Story and Photos By Christine Bordelon, Clarion Herald
School leaders from Louisiana, Mississippi and Alabama gathered for faith formation and leadership building Oct. 9-11 at the 53rd annual Administrators’ Conference, “Navigating the Waters of Leadership,” in Baton Rouge.
“It’s important for us to do this so we can hone our leadership skills and gain fellowship with our colleagues,” said Dr. RaeNell Houston, superintendent of the Office of Catholic Schools in the Archdiocese of New Orleans. Her office coordinated the conference with the National Catholic Educational Association.
“One of the most valuable takeaways for those who attend are the relationships,” Houston said. “Being a school leader is a lonely job. You are often making decisions with a small leadership team or in collaboration with your pastor. Having this opportunity to be with your colleagues to grow in faith and leadership skills is an opportunity they all value.”
Building leadership skills
Jesuit Father John Belmonte, Ph.D., keynote speaker, opened the conference Oct. 9 emphasizing the mission of Catholic schools – introducing people to Jesus.
“A day can’t go by that we are not reminding each other about our mission,” he said.
He quoted a favorite church hero of his, the late Chicago Cardinal Francis George: “The mission of the church in every generation is to introduce the world to its savior.”
“The world of Catholic educators is our school and classroom,” Father Belmonte said. “For parents, the world is their family. There is no better mission (for educators), and if you don’t believe that to your bones, you are in the wrong room. You need to know it, communicate it, keep it clear, not only for ourselves but for everyone else. Introduce the world to our savior; not only introduce them to who he is, but also who they are in relationship to him.”
Having served for 15 years as a high school teacher, for six years as a principal and now as superintendent of Catholic schools in the Diocese of Joliet, Illinois, he has learned much dealing with different personality types.
He emphasized the pastor-principal relationship and how to cultivate that relationship by recognizing their own personality type and that of their pastor, categorizing those types by color.
“Red” is someone who is a strong leader, decisive and in control; an “orange” personality wants to get along with others, and is a peacemaker, caregiver and good listener; “yellow” is similar to red in getting things done but also is concerned about the outcome being right, is great at solving problems and not afraid to take on challenges; and a “green” type has a vivid imagination, is innovative, wants to flourish and thrive by experiencing it all and is intuitive but can be emotional.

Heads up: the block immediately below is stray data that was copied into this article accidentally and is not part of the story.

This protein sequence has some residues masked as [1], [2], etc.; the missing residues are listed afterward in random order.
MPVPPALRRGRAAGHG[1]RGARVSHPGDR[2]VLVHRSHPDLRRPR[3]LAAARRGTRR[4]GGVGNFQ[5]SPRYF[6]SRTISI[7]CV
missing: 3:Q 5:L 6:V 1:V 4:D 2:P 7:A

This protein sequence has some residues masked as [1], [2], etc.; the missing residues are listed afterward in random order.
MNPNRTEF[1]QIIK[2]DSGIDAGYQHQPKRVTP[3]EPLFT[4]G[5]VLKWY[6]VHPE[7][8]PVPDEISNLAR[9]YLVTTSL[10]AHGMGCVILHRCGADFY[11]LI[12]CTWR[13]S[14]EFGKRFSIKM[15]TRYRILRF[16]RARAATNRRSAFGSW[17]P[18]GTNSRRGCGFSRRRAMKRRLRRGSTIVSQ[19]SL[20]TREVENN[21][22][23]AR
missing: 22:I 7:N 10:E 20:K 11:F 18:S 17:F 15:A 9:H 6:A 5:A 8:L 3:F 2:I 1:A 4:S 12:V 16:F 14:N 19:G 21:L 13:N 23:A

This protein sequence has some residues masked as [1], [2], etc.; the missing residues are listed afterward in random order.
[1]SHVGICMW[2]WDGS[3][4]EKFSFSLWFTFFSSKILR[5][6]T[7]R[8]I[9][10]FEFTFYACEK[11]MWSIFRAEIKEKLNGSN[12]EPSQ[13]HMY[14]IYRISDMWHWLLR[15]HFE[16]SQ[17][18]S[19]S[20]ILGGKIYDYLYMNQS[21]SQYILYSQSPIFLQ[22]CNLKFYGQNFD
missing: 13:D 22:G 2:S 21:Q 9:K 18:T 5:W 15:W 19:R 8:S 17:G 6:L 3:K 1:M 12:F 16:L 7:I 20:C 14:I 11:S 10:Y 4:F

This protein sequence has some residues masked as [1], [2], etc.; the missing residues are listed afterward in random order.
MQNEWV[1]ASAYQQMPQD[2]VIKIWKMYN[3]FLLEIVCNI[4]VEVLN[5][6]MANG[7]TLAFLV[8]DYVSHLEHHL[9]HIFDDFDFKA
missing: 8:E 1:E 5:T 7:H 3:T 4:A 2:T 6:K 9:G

Once personality traits are recognized, the smart leader works with them, he said.
Since the principal can’t change the pastor, it is vital to communicate clearly with the pastor, set clear expectations and, most importantly, communicate the Catholic faith. The pastor, parents and students must be on board with the primary mission of Catholic schools – to spread a love for Jesus.
Father Belmonte also invited leaders to take an individual educational philosophy inventory.
He discussed Catholic schools with strong Catholic culture as being vibrant and dynamic, places no one wants to leave. Leaders must advocate for this type of culture, he said.
St. Charles Borromeo principal Rachel Hafford gained insights and ideas to bring back to her school.
Her mother, the Visitation of Our Lady principal Carolyn Levet, agreed, saying being with her colleagues allows “them to share faith and celebrate Mass together.”
Society is different today
Father Belmonte commiserated with educators about the difficulty of being in Catholic education today because American culture has devolved into “anything goes, nothing matters.”
Many parents today have a “post-modern” mentality where there is unrestricted choice, and feelings trump truth and values. Social media has also created a coarseness in behavior from parents and students that is shocking.
He quoted Pope Benedict XVI who said there is a crisis in education: “Education tends to be reduced to the transmission of specific abilities or capacities whose only goal is a career or profession.”
But, he said, remember the Catholic mission.
“The best way that the church lives out her mission is in Catholic schools,” he said.
While it can be a difficult mission, leaders also have opportunities to excel.
“We have the greatest mission ever conceived,” he said. “It is our solemn vocation to help students ascend (to heaven).”